SINGAPORE: China has shifted into high gear its efforts to court Singapore for the Kuala Lumpur-Singapore High-Speed Rail (HSR) project, hosting a day-long symposium on Friday (Nov 17) to show off its wares and track record.
China's National Development and Reform Commission centered its pitch on the wealth of experience the country has accumulated over the years in building its own HSR networks, touting scale, speed and safety as key selling points.
Kicking off the symposium in Singapore, vice-chairman of the commission Ning Jizhe spent about 15 minutes explaining the benefits of engaging Chinese expertise on HSR ventures.
Speaking to more than 200 private and public sector representatives, including Singapore's transport minister Khaw Boon Wan, Mr Ning emphasised how China has the world’s fastest and longest HSR system.
He said the system is more than 22,000 kilometers in length, accounting for more than half of the globe’s HSR mileage and carrying about 15 million passengers daily with trains that can hit speeds of 350 kilometres an hour.
Mr Ning said China can bring its technical know-how to the Kuala Lumpur-Singapore High-Speed Rail project, for which a tender for building the infrastructure is slated to be called by the end of this year.
“The Chinese enterprises are now actively preparing to contest in the tender. We want to make a contribution to the High-Speed Rail between Singapore and Malaysia – make a contribution there under a very fair, competitive landscape,” said Mr Ning.
With comprehensive economic links to the countries on both sides of the Causeway, observers have tipped China as a strong contender to watch in the bidding.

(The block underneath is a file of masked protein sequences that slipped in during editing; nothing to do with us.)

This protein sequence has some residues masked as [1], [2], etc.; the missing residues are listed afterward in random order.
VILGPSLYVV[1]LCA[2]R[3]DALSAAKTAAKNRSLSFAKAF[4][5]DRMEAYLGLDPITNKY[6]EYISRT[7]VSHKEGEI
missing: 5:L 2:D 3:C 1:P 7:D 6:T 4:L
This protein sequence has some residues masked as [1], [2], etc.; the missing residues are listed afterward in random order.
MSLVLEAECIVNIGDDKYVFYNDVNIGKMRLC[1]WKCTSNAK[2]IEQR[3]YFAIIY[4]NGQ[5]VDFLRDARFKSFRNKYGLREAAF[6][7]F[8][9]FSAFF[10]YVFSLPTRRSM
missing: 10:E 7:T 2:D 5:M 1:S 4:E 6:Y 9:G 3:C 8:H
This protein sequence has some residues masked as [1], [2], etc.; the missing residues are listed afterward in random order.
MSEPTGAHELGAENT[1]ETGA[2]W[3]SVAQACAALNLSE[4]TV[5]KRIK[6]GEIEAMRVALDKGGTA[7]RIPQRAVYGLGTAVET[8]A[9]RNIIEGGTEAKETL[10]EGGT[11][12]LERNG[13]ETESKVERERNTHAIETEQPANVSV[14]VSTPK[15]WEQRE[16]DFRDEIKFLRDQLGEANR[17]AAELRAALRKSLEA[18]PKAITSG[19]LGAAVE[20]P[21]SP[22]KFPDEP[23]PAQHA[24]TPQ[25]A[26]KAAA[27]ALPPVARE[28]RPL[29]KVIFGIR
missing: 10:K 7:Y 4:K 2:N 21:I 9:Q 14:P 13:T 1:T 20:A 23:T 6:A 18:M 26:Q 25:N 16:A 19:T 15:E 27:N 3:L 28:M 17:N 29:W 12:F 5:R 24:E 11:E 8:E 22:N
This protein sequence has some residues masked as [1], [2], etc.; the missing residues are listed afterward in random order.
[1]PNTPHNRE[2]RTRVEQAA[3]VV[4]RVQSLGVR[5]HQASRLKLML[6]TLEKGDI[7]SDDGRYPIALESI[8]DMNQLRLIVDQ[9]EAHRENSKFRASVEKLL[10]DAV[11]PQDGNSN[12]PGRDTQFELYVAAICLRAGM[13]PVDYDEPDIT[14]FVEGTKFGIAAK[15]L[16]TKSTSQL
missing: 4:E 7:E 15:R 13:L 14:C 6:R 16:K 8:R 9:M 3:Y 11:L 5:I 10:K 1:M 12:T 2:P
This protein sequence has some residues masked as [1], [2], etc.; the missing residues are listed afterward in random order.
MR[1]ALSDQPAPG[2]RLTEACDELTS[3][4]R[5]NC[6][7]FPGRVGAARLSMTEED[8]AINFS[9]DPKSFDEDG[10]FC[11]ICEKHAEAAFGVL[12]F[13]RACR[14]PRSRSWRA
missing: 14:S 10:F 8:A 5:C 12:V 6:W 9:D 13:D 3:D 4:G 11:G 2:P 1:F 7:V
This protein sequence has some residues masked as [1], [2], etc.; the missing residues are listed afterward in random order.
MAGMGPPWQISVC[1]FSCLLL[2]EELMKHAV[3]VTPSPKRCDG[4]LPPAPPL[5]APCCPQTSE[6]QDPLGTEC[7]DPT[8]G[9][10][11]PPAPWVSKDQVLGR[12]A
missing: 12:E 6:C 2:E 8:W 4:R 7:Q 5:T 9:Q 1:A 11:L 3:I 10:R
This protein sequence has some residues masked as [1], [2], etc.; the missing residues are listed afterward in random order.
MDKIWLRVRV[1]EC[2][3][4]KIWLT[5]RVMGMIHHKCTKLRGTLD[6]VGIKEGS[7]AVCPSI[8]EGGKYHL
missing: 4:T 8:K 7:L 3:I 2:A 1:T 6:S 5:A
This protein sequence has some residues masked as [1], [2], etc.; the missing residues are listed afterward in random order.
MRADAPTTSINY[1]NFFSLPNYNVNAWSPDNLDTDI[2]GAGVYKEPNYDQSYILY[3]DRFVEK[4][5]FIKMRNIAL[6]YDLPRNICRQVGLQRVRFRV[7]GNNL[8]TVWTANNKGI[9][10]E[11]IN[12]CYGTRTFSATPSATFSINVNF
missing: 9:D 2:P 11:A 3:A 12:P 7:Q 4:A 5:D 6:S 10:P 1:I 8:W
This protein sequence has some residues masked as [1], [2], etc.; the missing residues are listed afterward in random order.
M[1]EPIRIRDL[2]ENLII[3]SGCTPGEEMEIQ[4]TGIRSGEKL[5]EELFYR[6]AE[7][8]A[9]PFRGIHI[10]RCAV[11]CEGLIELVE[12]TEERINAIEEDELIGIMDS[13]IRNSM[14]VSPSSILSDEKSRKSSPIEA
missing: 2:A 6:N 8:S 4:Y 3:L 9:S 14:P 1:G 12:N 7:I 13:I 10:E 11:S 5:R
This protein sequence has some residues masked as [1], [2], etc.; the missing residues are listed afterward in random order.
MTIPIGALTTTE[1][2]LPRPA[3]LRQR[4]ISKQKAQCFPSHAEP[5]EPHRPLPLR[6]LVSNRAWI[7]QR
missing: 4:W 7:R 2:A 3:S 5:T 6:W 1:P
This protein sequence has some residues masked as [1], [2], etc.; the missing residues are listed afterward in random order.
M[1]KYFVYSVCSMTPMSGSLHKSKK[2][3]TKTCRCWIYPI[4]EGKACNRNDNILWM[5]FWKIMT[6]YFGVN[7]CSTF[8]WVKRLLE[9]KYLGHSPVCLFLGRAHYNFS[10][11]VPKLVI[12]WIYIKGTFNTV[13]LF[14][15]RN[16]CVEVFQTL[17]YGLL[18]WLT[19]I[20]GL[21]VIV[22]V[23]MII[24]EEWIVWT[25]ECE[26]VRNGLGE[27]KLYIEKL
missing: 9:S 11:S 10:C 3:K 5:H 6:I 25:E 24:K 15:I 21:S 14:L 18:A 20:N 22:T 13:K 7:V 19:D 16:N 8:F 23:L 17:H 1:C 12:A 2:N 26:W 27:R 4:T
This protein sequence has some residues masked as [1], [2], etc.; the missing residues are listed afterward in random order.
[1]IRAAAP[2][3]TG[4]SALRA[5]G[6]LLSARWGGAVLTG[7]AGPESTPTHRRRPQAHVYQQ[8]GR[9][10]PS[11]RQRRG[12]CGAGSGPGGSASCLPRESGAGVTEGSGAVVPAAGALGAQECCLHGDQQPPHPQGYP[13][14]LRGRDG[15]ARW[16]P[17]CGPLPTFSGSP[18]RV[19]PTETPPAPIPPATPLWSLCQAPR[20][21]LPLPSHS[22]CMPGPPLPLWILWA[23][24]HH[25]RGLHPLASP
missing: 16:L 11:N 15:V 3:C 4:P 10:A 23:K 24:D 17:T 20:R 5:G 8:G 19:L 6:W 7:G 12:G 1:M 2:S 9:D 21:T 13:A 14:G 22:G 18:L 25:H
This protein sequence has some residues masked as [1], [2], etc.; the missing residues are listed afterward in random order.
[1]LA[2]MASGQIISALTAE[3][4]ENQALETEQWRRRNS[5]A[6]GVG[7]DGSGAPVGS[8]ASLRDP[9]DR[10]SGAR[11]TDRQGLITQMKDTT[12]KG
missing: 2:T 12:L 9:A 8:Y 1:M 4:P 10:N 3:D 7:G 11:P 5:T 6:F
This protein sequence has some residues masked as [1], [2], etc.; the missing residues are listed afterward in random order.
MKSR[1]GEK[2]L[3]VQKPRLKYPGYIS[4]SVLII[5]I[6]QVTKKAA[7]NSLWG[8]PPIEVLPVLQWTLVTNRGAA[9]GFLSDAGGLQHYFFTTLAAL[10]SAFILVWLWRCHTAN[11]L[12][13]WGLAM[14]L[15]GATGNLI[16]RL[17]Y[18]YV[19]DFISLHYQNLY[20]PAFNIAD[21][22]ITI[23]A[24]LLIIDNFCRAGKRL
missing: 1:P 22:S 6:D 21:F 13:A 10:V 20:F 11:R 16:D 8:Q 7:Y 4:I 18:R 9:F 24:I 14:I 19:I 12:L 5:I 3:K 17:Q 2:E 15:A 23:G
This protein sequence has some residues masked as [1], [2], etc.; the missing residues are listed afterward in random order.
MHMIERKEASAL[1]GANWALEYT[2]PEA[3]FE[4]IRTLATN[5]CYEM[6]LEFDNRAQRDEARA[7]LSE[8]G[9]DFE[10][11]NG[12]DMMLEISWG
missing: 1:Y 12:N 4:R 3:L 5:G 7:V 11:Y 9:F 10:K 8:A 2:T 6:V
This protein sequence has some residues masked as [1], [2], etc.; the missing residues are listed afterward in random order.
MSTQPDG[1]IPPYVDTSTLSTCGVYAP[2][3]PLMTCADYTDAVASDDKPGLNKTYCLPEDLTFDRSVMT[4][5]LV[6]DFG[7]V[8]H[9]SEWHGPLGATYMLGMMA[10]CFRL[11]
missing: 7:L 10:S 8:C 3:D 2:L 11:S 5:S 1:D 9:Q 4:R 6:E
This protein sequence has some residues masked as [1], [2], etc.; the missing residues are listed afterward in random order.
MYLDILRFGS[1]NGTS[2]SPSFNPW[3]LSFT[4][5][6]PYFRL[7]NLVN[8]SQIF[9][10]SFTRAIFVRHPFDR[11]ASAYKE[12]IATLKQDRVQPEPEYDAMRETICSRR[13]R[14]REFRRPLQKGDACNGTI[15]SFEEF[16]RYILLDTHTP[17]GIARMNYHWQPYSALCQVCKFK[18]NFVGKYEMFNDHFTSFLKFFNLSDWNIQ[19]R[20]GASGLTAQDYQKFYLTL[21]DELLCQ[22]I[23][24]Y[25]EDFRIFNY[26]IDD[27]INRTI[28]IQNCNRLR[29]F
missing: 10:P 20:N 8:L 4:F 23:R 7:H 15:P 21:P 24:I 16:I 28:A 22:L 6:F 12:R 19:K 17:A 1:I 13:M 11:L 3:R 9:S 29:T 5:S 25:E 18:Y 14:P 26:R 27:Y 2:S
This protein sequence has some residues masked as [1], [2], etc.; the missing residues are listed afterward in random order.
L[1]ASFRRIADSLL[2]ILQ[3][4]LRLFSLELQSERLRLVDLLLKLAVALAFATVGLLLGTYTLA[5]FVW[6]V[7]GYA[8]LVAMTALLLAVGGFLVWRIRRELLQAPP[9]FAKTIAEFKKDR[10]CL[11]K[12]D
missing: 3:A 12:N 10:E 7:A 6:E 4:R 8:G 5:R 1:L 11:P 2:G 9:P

China representatives also said they have placed heavy emphasis on ensuring safety on their HSR networks. This involves a strict management regime that has 37 surveillance systems covering safety monitoring of trains and environmental observation during operations.
“The core technological system – we have got a complete system integration. We can have total control on the safety, traction and also the train set control,” said Su Quanli, deputy administrator of China’s National Railway Administration.
In addition, China touted its ability to develop HSR systems suited for the tropical environments of Singapore and Malaysia.
It highlighted the Hainan Island network, a 653km circular system built in a climate similar to that of the tropics.
“China is a very vast country, covering different lands and we are faced with varied natural conditions. And we enjoyed mature technologies and rich experiences in building and operating high-speed railways under different climatic and geological conditions,” said China Railway vice-president Huang Min.
With breakthroughs in technology made over the years, China representatives said its HSR networks are cost-effective and compatible with existing systems used elsewhere in the world.